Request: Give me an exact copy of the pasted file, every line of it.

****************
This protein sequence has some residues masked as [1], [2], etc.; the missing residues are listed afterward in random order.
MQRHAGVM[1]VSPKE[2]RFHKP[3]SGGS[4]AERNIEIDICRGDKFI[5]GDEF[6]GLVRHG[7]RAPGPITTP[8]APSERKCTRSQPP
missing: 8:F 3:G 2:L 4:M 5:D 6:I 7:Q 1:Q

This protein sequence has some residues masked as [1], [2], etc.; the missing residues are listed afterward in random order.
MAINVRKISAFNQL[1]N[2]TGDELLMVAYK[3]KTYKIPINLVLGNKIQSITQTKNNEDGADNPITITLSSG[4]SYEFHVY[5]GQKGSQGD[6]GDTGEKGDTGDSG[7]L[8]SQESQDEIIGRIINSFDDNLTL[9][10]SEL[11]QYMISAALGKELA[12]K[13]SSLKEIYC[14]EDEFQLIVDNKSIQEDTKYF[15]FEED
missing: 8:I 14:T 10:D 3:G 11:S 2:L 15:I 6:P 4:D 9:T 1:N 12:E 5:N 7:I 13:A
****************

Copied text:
This protein sequence has some residues masked as [1], [2], etc.; the missing residues are listed afterward in random order.
MQRHAGVM[1]VSPKE[2]RFHKP[3]SGGS[4]AERNIEIDICRGDKFI[5]GDEF[6]GLVRHG[7]RAPGPITTP[8]APSERKCTRSQPP
missing: 8:F 3:G 2:L 4:M 5:D 6:I 7:Q 1:Q

This protein sequence has some residues masked as [1], [2], etc.; the missing residues are listed afterward in random order.
MAINVRKISAFNQL[1]N[2]TGDELLMVAYK[3]KTYKIPINLVLGNKIQSITQTKNNEDGADNPITITLSSG[4]SYEFHVY[5]GQKGSQGD[6]GDTGEKGDTGDSG[7]L[8]SQESQDEIIGRIINSFDDNLTL[9][10]SEL[11]QYMISAALGKELA[12]K[13]SSLKEIYC[14]EDEFQLIVDNKSIQEDTKYF[15]FEED
missing: 8:I 14:T 10:D 3:G 11:S 2:L 15:I 6:P 4:D 9:T 1:N 12:E 5:N 7:I 13:A